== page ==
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Donald Trump holding firm on $5 billion demand for border wall

December 22, 2018

President Trump is not backing off his demand for $5 billion for border security that includes a physical barrier as he negotiates with Senate Democrats to end the partial government shutdown, officials said Saturday.

During the shutdown, however, the president ordered affected departments and agencies to make it as “painless as possible” for the American public, said a senior administration official.

The partial shutdown affecting about 25 percent of the federal government began Saturday because of a dispute over border security funding, with Senate Democrats dead set against funding a border wall that was Mr. Trump’s top campaign promise.

The president has backed off plans for a concrete wall but he still wants $5 billion for some sort of barrier.

“We need $5 billion in physical barriers. We are open to a lot of options along those lines,” said a senior administration official.

In the meantime, the administration is trying to make as many federal services available as possible, said the official, who briefed reporters on condition of anonymity.

“Our motto here is: ‘As painless as possible consistent with the law,’ not ‘as painful as possible’ as it was with the last administration,” said the official.

The official was referring to the Obama administration’s effort to dramatize the 2013 government shutdown with moves such as erecting police barrier around monuments in Washington and cordoning off scenic overlooks along highways.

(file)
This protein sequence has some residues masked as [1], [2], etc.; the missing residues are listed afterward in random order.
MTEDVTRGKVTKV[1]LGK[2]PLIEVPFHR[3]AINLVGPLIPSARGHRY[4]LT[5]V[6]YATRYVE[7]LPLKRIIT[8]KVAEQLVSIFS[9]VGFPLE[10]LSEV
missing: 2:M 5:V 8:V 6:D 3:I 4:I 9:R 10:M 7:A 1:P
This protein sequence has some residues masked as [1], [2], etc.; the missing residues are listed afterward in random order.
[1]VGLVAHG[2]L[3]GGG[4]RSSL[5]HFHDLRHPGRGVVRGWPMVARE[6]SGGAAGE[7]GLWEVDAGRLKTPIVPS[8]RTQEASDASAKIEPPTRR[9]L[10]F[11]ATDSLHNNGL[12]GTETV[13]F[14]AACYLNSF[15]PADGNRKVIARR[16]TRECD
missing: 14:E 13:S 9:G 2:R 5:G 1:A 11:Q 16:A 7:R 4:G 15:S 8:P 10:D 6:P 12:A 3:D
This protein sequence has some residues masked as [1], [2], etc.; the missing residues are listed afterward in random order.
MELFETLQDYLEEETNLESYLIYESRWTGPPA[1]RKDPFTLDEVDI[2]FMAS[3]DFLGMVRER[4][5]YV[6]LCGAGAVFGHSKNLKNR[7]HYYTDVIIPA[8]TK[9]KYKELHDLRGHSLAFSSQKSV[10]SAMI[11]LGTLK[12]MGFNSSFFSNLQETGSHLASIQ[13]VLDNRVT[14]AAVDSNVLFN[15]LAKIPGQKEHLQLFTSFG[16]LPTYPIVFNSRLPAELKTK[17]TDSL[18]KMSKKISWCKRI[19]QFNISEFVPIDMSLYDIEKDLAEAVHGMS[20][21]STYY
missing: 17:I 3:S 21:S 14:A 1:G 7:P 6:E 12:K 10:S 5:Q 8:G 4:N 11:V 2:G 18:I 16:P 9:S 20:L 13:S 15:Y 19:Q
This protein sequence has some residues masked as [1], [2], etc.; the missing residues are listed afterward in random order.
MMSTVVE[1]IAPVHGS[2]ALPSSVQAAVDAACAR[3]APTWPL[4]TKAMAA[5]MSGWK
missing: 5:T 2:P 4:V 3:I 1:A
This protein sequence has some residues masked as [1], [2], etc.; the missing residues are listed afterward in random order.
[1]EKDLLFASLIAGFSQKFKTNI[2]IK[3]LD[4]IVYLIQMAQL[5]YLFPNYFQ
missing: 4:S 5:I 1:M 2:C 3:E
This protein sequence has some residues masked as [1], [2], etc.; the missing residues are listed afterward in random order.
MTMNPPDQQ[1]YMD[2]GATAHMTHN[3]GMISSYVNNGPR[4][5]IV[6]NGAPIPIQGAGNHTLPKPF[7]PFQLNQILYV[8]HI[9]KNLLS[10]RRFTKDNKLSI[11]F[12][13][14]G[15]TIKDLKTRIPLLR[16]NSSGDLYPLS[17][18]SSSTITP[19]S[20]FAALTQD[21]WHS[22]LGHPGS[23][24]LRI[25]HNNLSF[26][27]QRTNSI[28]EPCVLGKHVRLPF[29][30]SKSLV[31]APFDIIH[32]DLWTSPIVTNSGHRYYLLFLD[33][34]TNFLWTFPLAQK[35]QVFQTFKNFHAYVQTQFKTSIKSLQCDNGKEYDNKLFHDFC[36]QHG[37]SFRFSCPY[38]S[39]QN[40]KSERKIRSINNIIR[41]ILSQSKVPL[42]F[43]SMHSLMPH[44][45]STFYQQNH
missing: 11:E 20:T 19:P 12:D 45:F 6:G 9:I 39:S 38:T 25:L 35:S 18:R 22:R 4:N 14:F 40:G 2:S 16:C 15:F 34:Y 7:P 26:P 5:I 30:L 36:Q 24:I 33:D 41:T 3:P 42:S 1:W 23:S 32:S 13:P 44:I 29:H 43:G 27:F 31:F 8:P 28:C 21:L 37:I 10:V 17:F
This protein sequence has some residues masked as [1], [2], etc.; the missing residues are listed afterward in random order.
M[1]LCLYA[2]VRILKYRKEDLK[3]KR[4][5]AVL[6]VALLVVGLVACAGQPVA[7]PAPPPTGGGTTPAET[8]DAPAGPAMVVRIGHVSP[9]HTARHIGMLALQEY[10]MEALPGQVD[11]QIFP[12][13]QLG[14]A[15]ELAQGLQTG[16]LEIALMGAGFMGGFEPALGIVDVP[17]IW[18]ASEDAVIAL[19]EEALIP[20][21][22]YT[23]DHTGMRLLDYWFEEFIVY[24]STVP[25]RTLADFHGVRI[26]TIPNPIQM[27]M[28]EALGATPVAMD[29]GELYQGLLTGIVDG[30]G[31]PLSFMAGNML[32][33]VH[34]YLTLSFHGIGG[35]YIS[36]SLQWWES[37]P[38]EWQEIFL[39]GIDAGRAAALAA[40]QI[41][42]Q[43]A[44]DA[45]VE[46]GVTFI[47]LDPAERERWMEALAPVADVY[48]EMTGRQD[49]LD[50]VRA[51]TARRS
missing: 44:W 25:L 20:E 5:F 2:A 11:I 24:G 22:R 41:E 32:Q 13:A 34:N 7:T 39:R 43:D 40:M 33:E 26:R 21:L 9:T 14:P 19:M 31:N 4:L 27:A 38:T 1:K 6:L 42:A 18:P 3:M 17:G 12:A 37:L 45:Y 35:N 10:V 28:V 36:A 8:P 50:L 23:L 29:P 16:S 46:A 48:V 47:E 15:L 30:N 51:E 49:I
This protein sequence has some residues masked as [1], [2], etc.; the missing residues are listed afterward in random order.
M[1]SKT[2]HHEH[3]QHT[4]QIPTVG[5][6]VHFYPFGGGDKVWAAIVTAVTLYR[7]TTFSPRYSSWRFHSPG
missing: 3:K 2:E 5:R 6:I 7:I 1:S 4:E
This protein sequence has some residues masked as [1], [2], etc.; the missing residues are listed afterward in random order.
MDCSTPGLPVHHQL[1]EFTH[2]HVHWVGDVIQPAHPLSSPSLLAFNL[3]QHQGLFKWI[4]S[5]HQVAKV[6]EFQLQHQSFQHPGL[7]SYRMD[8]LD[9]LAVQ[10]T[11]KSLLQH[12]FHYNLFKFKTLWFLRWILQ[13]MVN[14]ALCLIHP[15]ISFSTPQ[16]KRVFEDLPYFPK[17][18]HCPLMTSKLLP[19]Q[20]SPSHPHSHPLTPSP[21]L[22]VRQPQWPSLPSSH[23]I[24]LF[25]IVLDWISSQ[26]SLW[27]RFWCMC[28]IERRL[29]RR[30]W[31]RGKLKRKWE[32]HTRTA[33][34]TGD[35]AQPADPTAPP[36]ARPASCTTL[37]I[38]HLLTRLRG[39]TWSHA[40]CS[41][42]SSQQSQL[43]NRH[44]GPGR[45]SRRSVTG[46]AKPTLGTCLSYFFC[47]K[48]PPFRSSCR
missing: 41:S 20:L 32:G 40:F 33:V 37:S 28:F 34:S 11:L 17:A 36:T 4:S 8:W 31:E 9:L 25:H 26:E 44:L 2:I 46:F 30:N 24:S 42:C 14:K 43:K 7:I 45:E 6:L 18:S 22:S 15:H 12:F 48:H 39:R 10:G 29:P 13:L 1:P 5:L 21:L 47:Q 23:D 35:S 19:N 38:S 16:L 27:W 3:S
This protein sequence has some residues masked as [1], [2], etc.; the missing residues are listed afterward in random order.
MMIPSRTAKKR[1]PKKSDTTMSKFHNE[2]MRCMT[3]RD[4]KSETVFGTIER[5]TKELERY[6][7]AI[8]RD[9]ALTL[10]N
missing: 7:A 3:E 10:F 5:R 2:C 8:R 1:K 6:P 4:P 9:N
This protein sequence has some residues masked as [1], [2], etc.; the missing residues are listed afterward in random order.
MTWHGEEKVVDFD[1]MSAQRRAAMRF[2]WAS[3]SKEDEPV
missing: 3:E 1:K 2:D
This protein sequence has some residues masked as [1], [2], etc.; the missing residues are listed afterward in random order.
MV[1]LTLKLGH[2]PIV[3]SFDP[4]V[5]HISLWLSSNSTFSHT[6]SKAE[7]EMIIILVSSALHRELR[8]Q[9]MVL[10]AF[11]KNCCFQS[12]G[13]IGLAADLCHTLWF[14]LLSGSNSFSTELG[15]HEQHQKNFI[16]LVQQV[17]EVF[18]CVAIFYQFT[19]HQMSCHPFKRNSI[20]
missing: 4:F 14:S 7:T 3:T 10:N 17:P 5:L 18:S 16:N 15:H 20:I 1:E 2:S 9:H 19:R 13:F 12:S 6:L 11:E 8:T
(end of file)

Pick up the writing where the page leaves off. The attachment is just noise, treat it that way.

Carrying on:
While the current partial shutdown does not affect 75 percent of the federal government that Congress already funded, several big departments are impacted: Interior, Justice and Homeland Security.

The administration outlined key services that would continue to operate:

FDA food safety inspections;

Women, Infants and Children (WIC) payments for food and healthcare;

Department of Justice law enforcement efforts;

Passport services;

Consular support services overseas;

Federal payments for public housing and rental assistance;

Monuments and some parks remain open, though without services such as restrooms;

And preparations for the 2020 Census.

Some activities, such as work on the census, continue using leftover money from the previous appropriation.

A workforce of about 80,000 agents from Immigration and Customs Enforcement (ICE) and Customs and Border Patrol (CBP) remain on the job, part of the essential federal workers who keep working during shutdowns.

Work building the border wall also will continue based on prior multi-year appropriations said the official.

“We are trying to manage this partial shutdown with minimal disruption to the American people and give the negotiators [room] to get an agreement that accomplishes the border security priorities of this administration,” said the official.

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